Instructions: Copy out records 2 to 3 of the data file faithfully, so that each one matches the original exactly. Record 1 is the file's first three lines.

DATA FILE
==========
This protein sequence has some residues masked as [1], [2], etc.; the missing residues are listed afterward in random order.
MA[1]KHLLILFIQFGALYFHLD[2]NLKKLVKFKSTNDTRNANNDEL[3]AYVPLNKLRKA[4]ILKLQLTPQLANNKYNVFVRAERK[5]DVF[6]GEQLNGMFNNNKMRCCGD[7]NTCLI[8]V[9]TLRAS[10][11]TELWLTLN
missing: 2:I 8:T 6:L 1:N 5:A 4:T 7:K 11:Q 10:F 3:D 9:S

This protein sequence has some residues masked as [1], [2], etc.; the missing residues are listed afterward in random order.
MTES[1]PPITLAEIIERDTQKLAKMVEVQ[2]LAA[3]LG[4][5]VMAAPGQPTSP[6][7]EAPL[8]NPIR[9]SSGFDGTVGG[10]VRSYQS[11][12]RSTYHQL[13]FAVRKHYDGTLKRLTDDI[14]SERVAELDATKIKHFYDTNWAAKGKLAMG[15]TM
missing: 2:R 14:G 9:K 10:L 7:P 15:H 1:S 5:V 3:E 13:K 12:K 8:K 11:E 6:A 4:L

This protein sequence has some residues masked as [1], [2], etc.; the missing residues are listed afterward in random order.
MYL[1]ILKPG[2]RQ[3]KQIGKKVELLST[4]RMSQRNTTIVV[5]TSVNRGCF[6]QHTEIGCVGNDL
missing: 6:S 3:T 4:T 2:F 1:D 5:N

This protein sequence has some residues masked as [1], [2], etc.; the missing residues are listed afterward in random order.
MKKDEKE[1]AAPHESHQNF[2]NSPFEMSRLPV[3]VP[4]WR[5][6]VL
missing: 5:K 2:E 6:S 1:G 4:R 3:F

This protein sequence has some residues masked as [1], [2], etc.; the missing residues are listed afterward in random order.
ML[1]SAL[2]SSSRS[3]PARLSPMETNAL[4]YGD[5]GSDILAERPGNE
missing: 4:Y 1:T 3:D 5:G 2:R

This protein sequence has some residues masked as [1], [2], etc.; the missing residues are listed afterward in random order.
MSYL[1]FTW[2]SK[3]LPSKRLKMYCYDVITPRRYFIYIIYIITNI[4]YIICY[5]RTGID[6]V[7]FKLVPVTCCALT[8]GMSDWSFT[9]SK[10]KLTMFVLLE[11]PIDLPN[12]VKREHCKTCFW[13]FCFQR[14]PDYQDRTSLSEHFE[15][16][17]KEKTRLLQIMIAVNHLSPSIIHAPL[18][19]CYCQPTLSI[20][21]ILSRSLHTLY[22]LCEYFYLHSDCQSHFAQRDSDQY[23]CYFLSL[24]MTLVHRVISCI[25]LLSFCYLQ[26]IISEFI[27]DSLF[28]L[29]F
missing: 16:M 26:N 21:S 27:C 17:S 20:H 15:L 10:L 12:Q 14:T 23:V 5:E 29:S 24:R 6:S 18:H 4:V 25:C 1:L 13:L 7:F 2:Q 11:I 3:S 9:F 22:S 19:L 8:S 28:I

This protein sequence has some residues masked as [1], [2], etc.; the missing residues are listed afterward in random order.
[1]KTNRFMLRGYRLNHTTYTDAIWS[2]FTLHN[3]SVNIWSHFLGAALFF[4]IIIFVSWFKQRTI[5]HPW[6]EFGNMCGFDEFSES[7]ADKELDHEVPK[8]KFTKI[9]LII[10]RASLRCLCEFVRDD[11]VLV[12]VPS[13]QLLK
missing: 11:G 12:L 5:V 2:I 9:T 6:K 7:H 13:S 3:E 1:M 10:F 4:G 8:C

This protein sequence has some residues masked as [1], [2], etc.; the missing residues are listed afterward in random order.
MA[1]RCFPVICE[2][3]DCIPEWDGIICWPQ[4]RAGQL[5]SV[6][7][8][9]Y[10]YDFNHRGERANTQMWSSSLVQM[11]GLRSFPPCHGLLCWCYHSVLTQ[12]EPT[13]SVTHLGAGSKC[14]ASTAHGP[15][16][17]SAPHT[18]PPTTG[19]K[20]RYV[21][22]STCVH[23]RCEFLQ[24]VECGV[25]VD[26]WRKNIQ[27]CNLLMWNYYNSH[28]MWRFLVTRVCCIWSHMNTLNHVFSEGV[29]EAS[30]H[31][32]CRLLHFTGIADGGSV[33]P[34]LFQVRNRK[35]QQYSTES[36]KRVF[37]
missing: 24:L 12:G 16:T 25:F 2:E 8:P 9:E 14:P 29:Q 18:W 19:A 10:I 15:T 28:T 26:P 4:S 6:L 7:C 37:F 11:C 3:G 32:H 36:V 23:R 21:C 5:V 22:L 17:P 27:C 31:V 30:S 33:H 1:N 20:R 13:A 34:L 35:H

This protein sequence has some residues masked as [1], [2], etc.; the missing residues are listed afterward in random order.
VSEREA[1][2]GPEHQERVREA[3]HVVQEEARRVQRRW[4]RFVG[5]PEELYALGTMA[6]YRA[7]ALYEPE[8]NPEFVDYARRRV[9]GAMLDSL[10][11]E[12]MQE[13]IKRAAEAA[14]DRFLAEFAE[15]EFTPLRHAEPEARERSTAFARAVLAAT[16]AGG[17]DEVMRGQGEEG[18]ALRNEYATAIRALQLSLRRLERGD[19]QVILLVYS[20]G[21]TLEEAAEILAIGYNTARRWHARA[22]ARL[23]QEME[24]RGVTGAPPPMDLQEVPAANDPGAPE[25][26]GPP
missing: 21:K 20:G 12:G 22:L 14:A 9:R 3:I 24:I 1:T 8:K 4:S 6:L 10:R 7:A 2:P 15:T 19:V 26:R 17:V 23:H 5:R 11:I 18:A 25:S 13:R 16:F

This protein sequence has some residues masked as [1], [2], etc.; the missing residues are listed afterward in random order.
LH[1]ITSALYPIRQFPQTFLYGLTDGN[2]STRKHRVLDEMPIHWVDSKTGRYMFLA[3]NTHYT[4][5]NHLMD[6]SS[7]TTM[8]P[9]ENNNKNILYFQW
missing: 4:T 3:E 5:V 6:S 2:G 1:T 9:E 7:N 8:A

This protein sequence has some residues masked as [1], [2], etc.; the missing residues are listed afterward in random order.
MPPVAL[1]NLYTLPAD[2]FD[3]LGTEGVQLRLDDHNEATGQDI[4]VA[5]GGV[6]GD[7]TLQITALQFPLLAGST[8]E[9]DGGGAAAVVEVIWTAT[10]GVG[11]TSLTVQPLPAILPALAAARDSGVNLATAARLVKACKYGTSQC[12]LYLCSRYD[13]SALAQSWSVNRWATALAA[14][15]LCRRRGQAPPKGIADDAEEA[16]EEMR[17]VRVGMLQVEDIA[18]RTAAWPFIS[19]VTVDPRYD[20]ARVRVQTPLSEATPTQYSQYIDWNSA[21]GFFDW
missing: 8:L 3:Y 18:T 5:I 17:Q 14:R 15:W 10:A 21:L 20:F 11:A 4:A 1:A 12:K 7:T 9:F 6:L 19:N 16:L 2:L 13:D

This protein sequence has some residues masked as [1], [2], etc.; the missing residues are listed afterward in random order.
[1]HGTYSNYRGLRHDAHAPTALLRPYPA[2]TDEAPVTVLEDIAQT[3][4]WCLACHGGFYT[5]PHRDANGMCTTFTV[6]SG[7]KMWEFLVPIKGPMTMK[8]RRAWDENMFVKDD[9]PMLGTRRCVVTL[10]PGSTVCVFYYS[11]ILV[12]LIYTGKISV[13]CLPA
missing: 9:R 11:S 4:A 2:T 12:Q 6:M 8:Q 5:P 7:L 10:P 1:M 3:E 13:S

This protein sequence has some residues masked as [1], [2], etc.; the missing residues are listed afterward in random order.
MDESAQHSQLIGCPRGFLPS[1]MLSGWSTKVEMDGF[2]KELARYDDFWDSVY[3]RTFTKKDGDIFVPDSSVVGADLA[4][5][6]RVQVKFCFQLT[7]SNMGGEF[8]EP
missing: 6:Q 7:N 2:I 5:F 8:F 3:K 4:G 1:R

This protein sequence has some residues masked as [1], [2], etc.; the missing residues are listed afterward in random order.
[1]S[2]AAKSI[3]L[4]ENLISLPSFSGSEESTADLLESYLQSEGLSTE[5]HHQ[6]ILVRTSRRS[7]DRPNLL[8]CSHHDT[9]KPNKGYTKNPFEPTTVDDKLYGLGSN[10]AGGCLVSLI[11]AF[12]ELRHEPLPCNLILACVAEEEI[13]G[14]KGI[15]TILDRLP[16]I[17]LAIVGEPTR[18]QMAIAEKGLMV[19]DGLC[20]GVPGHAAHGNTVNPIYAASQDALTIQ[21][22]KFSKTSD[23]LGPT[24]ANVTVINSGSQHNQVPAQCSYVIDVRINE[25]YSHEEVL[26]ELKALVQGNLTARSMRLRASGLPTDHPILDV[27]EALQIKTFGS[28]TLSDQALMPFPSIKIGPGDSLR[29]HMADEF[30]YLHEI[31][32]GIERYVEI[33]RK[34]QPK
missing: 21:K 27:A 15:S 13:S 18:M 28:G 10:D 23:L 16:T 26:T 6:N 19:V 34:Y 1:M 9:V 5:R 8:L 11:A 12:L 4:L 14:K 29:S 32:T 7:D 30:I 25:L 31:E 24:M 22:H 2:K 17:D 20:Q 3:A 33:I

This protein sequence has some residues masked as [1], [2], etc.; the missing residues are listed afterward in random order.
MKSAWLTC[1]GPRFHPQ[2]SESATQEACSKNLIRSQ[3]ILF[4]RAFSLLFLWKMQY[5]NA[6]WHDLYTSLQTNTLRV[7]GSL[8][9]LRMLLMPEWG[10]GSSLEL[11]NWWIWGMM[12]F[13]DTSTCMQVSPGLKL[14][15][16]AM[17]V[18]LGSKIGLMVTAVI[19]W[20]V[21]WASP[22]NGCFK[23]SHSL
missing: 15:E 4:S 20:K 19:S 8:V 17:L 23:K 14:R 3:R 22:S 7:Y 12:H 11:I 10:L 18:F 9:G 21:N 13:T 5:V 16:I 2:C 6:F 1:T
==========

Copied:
This protein sequence has some residues masked as [1], [2], etc.; the missing residues are listed afterward in random order.
MTES[1]PPITLAEIIERDTQKLAKMVEVQ[2]LAA[3]LG[4][5]VMAAPGQPTSP[6][7]EAPL[8]NPIR[9]SSGFDGTVGG[10]VRSYQS[11][12]RSTYHQL[13]FAVRKHYDGTLKRLTDDI[14]SERVAELDATKIKHFYDTNWAAKGKLAMG[15]TM
missing: 2:R 14:G 9:K 10:L 7:P 15:H 1:S 5:V 3:E 13:K 12:K 8:K 11:E 6:A 4:L

This protein sequence has some residues masked as [1], [2], etc.; the missing residues are listed afterward in random order.
MYL[1]ILKPG[2]RQ[3]KQIGKKVELLST[4]RMSQRNTTIVV[5]TSVNRGCF[6]QHTEIGCVGNDL
missing: 6:S 3:T 4:T 2:F 1:D 5:N